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Guest Blog: Dr. Gerard Lozada

November 5, 2009

As a part of Diabetes Awareness Month I asked four people who I admire to write a blog post for me. I am so lucky that all of them said yes.

My first guest post is from my eye doctor. Dr. Lozada is the owner and optometrist at Rosedale Vision Center located at 3424 Rainbow Blvd., Kansas City, KS  66103. I love him because 1. He found Dre’s cataracts that Children Mercy had missed (that’s a whole other rant post) 2. He is friendly, nice, comforting, always happy and explains EVERYthing to me so that I can understand it 3. He is an advocate for good eye health 4. He remembers his patients when he sees them outside of the office 5. He is living his passion

Guest Post:

Remember that diabetes is a disease of metabolism in which the body is unable to properly control the amount of sugar in the bloodstream.  This is why blood sugar is measured and a higher number indicates a greater problem of control.  When too much sugar is available, vision can become blurry due to excess sugar in the eye itself.  This greater than normal amount of blood sugar causes a fluid in the eye (the vitreous fluid) to actually change the focus of the eyes. Some diabetic patients even report that their vision changes after eating a meal.  Fluctuating vision is often the first symptom that brings a diabetic patient to my office.  For a patient with this problem, I do not recommend that they obtain eye glasses until after their blood sugar is under stable because the eye glass prescription that I measure will depend upon their level of blood sugar at that moment.  In other words, it is possible to have a patient see clearly with one measurement when they are hungry and a different measurement after eating a meal.

 How clear a patient is able to see is not the only way that diabetes affects the eyes.  When too much sugar is present in the blood vessels, smaller blood vessels begin to leak.  Sometimes these small blood vessels leak a clear fluid, but if a patient has diabetes that is not controlled or is taking medications, but not under control for a long time, the leaks become big enough for blood cells to pass through.  The eyes and kidneys have some of the smallest blood vessels in the body and, as I like to tell patients, it is easier to see these hemorrhages inside the eye than inside the kidneys.  Some patients have no leaks at all inside their eyes and that is obviously the best outcome to have.  Some patients have small hemorrhages that quickly clear up one day with a new hemorrhage appearing in a different area the next day.  These patients have “Background Diabetic Retinopathy” and are the normal state for them.  Patients who do not have their disease controlled may have larger hemorrhages and even new blood vessels growing inside the eye.  These patients have “Proliferative Diabetic Retinopathy” which must be followed closely to prevent sight-threatening hemorrhages from occurring.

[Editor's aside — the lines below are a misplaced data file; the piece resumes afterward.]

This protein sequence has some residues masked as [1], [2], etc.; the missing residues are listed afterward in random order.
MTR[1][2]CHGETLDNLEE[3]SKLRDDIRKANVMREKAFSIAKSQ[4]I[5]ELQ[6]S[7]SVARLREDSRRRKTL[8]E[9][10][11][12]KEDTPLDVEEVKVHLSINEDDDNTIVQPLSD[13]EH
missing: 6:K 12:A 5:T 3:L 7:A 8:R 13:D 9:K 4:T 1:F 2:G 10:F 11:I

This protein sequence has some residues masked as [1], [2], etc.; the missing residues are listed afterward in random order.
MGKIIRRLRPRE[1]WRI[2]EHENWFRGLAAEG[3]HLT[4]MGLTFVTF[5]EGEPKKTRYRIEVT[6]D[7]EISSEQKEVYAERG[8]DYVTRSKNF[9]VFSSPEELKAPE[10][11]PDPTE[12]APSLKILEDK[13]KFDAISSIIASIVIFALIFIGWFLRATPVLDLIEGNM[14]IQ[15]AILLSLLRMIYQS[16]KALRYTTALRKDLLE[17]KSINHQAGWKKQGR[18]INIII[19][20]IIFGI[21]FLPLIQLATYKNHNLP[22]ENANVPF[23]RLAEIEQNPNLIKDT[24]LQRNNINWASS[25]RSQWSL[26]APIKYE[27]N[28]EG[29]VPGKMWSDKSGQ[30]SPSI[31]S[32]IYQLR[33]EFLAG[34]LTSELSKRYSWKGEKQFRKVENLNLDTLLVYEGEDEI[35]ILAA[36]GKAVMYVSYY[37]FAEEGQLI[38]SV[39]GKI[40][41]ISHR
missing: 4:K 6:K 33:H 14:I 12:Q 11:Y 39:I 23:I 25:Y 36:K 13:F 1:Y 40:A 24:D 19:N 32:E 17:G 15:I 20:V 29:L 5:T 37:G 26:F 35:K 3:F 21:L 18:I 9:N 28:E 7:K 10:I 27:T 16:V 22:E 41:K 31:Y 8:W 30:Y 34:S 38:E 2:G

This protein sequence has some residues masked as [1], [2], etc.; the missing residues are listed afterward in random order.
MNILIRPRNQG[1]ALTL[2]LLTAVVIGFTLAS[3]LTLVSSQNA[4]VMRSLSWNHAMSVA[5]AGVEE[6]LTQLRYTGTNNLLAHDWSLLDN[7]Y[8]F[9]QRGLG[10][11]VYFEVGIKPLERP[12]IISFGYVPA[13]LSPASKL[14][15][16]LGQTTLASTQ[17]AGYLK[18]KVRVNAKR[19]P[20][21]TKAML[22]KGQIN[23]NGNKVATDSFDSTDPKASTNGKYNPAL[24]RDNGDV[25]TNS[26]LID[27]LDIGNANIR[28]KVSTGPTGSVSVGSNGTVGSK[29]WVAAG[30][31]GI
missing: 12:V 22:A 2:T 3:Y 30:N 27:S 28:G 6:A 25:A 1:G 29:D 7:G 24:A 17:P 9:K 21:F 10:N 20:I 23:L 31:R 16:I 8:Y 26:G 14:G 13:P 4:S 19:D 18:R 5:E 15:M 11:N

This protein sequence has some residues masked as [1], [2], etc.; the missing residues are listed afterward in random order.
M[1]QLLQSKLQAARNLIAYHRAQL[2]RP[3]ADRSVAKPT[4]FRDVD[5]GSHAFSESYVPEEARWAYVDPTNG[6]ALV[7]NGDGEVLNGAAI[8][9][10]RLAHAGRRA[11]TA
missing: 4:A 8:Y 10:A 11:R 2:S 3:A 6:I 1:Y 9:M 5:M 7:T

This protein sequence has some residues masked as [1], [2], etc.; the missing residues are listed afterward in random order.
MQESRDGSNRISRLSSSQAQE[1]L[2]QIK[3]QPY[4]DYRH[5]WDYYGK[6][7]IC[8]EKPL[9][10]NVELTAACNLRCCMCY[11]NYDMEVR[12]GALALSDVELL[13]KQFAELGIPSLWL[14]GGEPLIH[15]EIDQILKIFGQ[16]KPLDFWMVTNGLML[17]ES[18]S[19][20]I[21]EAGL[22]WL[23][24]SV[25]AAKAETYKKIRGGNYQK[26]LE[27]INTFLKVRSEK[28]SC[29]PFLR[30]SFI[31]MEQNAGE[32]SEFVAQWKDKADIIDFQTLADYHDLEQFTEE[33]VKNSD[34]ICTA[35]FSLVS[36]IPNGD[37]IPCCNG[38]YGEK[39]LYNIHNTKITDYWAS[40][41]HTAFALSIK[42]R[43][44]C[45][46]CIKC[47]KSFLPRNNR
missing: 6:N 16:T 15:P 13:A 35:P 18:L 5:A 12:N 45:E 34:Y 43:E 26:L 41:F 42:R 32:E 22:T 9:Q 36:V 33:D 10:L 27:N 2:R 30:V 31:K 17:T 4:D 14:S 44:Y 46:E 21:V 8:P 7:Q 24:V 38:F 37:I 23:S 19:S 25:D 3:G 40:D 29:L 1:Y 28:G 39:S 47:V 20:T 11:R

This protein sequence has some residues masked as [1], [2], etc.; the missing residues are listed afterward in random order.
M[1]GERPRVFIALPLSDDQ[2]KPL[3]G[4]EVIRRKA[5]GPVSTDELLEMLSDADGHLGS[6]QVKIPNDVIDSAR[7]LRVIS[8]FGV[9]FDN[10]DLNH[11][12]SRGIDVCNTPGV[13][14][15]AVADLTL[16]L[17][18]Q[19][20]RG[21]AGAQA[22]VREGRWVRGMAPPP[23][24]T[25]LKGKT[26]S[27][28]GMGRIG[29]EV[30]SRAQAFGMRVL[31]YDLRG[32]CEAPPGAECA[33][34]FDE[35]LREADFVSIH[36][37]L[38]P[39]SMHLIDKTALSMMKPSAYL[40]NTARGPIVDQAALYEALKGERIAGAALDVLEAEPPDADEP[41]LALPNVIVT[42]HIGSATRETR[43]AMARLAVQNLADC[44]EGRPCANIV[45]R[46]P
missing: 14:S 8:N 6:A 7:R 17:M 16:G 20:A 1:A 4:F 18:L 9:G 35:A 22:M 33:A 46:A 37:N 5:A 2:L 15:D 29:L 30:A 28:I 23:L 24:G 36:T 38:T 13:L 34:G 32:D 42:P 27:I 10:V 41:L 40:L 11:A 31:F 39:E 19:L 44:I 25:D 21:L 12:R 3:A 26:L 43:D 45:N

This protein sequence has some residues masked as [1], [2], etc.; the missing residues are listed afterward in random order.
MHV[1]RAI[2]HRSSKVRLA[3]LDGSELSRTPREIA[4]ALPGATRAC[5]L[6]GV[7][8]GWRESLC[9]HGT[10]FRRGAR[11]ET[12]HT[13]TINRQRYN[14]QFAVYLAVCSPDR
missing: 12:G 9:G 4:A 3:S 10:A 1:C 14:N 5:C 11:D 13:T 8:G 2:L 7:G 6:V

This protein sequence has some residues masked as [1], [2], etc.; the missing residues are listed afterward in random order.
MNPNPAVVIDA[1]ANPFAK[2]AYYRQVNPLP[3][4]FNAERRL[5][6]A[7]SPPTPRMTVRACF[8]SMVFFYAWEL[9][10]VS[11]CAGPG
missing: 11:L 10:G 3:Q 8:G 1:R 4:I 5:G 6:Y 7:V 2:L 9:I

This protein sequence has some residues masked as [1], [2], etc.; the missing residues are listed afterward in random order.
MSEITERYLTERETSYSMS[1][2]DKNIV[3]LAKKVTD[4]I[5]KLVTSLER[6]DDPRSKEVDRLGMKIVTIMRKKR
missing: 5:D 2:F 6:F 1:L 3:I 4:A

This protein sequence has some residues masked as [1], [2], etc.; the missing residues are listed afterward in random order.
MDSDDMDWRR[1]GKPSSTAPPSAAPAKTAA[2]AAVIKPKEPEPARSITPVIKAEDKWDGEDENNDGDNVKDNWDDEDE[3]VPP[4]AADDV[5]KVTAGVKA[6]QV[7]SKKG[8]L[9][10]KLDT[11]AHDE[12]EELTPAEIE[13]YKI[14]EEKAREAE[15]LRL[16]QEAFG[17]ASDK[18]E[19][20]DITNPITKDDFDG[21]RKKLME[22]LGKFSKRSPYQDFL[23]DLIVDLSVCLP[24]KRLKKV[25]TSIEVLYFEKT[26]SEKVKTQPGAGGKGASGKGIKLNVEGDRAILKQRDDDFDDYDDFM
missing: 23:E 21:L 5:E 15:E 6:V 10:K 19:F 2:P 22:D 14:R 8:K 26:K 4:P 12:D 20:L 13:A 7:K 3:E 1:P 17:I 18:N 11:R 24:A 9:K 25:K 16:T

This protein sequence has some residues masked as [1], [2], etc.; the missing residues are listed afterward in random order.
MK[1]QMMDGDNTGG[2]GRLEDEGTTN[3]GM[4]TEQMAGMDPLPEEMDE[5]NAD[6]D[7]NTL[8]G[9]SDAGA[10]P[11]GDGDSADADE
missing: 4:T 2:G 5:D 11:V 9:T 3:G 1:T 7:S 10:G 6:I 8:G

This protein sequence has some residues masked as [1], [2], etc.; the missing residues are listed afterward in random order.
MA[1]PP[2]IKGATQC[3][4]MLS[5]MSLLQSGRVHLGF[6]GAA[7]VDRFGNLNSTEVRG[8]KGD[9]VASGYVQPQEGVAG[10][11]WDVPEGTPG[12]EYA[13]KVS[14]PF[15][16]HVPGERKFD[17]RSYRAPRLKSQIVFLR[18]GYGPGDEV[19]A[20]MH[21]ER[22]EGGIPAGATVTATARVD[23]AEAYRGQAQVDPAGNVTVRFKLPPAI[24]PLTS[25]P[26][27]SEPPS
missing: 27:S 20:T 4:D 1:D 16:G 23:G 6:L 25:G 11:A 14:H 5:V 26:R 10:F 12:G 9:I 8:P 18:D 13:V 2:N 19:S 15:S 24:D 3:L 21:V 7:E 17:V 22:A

If you are a diabetic patient, the level of care that is best is to have an eye examination every year with eye dilation.  Eye dilation simply provides the best view inside of the eye and getting a detailed view inside of the eye is the only way to know what is really happening.

 Dr. Gerard Lozada

Thank You Dr. Lozada for guest posting for me. It means more than words can ever express. Praying that you get more patients than you can handle.

Talk about it because Everyone Knows Someone!

2 Comments leave one →
  1. November 5, 2009 4:38 pm

    Hi Ms. Bradley;

    Thank you so much for your kind words. Sometimes it is difficult to know if I am getting through to patients and so reading what you have written lets me know that the answer is YES! Getting a patient to understand and become proactive is key which is both good and bad.

    Those patients who want to be proactive, like yourself, are very much in tune that we both have the same goals. Other patients feel that the questions I ask are personal and so they leave the practice. Unfortunately the most obvious example is, believe it or not, diabetic patients. All diabetic patients will be asked their RBS, H1Ac, and permission to have their eyes dilated at every appointment. Some patients do not want for me to point out that they are not following their diet recommendations, not loosing weight (if that is needed), or that their blood sugar or H1Ac is too high and so they come once, maybe twice to my practice and leave to find a different doctor who does not ask these questions. I hope that your readers learn about retinopathy and the importance of eye dilation so that they can ask themselves if they are getting the standard of care that all diabetic patients should be receiving. All the best to you and your boys.


  2. November 10, 2009 9:12 am


    great post! We need more Doc’s like this in the Diabetes Community

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